Q: Doesn’t this cause us to risk creating something equally as destructive – which is ‘toxic positivity’ – blindly thinking everything is great?
A: “We all know that toxic positivity is just as bad in the workplace as constant negativity, but I believe positivity is an antidote to toxic positivity because there is – on balance – there is an overall need to inject positivity still. If we think of where we’ve been in the last three years, employees have been hit by things that are largely out of their control, and in parts, they’ve had false-hope too. When you put an already negative brain through even more trauma, it becomes highly negative and so organizations need to break through peoples’ optimism gap. HR has to bridge this by not glossing over things, but neither by being too optimistic. HR needs to lead on the things that are changeable. That’s the answer to doom-loops.”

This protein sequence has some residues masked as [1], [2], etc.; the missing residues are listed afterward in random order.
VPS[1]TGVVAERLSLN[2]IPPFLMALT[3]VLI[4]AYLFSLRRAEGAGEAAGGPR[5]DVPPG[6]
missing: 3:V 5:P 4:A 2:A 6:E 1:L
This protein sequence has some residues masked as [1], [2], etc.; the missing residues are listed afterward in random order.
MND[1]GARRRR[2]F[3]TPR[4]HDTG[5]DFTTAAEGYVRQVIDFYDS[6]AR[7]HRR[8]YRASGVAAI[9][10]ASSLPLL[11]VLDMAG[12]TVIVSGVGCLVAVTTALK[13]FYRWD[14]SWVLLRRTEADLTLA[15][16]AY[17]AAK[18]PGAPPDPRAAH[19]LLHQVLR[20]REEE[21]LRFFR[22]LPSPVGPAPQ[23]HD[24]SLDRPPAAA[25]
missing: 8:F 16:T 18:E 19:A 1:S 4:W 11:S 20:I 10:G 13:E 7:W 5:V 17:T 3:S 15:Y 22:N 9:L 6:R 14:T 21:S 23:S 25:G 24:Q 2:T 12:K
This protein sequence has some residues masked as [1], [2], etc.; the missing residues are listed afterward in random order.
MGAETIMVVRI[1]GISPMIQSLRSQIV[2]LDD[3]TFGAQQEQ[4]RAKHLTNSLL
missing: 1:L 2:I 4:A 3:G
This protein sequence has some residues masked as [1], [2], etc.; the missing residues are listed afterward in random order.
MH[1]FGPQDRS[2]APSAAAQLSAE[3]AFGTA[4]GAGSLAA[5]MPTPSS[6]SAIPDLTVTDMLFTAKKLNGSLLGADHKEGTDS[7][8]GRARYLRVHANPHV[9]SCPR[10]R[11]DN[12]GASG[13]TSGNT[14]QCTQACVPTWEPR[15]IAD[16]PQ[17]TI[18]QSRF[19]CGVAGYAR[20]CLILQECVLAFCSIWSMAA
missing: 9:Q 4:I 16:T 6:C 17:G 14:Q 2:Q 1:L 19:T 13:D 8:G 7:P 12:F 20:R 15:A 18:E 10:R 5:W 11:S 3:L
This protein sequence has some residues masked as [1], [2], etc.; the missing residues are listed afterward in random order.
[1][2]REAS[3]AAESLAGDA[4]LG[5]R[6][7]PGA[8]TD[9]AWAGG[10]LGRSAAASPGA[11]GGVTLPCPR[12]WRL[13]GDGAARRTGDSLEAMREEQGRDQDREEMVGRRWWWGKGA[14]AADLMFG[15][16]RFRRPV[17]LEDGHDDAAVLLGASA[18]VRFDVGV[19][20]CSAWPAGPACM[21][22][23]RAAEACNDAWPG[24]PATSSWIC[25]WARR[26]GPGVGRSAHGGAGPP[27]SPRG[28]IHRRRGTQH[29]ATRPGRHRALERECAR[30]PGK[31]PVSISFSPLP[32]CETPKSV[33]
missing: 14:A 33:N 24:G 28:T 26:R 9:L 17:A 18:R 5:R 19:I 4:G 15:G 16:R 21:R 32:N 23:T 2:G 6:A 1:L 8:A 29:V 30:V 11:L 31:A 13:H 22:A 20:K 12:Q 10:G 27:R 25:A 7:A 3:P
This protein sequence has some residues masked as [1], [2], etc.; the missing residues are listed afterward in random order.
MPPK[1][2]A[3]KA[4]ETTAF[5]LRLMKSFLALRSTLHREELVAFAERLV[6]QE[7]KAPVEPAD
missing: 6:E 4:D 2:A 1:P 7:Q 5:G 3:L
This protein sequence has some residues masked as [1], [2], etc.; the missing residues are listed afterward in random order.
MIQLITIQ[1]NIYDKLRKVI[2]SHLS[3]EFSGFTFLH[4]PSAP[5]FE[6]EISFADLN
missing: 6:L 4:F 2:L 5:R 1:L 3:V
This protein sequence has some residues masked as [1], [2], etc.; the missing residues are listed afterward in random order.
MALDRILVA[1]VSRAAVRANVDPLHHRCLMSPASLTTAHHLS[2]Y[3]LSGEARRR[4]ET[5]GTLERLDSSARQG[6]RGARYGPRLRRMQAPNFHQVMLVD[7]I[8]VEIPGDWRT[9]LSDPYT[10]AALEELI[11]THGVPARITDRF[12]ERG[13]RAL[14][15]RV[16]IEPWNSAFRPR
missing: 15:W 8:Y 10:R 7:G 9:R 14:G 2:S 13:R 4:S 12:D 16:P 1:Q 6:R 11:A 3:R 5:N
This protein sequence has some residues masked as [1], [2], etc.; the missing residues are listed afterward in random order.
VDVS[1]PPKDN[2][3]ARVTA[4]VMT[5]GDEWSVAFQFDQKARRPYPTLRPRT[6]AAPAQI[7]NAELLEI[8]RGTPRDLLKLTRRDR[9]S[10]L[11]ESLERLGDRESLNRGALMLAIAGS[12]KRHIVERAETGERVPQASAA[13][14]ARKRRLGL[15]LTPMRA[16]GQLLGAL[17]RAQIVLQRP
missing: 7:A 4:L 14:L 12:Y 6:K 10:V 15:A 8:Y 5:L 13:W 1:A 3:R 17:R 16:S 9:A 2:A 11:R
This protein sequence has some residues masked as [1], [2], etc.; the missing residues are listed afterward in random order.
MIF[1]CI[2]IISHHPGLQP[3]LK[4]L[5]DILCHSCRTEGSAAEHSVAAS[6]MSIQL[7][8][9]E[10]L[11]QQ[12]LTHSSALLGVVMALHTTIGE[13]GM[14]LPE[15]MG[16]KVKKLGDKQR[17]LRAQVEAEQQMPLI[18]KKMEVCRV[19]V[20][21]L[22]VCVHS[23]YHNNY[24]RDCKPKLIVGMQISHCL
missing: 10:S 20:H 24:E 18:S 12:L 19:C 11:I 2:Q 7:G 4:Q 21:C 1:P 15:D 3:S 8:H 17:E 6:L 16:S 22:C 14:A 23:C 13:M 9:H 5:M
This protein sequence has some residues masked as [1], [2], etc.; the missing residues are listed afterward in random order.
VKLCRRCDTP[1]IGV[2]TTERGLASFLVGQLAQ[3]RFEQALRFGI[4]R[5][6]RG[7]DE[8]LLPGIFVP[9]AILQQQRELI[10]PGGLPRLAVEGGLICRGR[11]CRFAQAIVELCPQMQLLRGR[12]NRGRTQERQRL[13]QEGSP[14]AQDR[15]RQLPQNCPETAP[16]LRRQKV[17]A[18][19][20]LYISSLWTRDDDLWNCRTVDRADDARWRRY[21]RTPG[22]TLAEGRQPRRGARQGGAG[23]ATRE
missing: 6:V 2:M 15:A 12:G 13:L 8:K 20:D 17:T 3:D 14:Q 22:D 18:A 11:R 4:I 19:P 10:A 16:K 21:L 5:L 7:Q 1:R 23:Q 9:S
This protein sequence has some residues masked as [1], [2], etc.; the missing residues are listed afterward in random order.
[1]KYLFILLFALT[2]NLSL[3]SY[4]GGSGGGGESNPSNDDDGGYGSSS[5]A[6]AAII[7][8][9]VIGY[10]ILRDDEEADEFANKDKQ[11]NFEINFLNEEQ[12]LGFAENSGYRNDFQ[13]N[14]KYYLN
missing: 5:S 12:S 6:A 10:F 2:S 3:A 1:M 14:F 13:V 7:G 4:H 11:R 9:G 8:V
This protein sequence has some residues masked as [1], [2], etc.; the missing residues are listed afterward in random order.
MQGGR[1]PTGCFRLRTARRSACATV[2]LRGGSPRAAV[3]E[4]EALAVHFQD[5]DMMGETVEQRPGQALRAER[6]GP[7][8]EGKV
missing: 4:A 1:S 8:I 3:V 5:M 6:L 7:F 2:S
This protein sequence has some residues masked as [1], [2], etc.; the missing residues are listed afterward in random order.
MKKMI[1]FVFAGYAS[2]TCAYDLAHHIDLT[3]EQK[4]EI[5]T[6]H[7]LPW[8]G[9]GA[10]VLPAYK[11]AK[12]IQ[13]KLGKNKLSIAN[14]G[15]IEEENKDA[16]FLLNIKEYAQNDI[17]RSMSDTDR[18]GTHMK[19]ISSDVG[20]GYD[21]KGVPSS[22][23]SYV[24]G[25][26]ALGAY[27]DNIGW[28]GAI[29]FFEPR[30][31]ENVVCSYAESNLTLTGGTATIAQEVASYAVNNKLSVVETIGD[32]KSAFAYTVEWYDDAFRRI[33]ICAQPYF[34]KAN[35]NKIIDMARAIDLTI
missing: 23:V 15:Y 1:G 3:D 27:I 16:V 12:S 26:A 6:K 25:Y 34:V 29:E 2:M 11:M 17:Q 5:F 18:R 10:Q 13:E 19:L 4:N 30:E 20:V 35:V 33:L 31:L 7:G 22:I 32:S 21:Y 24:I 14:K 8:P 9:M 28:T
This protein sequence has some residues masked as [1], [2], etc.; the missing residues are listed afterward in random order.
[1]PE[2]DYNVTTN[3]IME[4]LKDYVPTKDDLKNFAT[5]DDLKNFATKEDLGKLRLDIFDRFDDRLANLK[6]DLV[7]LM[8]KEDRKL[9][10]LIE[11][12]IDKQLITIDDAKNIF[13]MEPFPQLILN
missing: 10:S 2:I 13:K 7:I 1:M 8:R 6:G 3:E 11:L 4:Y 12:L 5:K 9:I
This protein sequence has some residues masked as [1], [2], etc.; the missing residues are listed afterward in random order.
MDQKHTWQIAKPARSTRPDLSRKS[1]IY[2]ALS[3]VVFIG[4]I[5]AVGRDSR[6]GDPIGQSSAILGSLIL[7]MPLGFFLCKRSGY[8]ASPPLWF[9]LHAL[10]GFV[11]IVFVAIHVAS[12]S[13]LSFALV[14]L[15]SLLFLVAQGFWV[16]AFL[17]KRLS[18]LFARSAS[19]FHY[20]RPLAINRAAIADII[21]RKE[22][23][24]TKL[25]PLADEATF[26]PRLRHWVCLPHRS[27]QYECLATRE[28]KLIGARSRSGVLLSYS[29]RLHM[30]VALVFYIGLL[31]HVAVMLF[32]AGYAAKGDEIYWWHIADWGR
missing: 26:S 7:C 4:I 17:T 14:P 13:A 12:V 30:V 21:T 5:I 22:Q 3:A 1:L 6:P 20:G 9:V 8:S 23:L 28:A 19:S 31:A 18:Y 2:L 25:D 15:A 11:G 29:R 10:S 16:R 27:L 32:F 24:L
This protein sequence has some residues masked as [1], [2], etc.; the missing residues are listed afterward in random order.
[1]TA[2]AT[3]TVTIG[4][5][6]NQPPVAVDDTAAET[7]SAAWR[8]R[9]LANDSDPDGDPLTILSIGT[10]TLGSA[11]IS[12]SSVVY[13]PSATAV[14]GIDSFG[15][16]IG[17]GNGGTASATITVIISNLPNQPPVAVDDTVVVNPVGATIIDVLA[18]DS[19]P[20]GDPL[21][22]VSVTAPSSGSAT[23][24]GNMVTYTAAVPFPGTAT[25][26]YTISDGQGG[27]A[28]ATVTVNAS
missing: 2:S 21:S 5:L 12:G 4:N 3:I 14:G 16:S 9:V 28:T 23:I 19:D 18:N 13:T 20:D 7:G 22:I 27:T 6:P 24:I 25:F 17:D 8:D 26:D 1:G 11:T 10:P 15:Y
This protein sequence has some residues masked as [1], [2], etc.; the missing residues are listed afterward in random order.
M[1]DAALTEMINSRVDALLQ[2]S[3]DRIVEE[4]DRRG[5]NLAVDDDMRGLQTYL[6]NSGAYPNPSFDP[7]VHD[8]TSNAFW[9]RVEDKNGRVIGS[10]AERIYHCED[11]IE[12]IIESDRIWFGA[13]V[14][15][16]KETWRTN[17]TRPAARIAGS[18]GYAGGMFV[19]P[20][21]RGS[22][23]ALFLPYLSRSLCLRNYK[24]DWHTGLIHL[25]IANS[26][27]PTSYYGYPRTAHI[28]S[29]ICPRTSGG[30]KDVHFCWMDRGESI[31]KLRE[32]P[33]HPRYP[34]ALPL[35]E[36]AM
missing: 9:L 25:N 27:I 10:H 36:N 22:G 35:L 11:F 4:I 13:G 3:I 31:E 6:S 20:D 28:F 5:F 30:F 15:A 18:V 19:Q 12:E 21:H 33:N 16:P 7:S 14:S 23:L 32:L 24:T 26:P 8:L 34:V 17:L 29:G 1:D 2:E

Q: Do we need to reconfigure what ‘change’ is and how it impacts staff?
A: “Yes, exactly. The whole language around ‘change management’ is tone deaf, because – usually – any change is perceived as being difficult and disruptive. Most HR professionals try and take those who love change and those who hate change together, but as one big homogeneous group, which is why change often fails. What needs to happen is for people to be taken through a ‘challenge’ mindset. This is when change is seen as more of an opportunity and will have a chance of being seen as positive rather than negative.”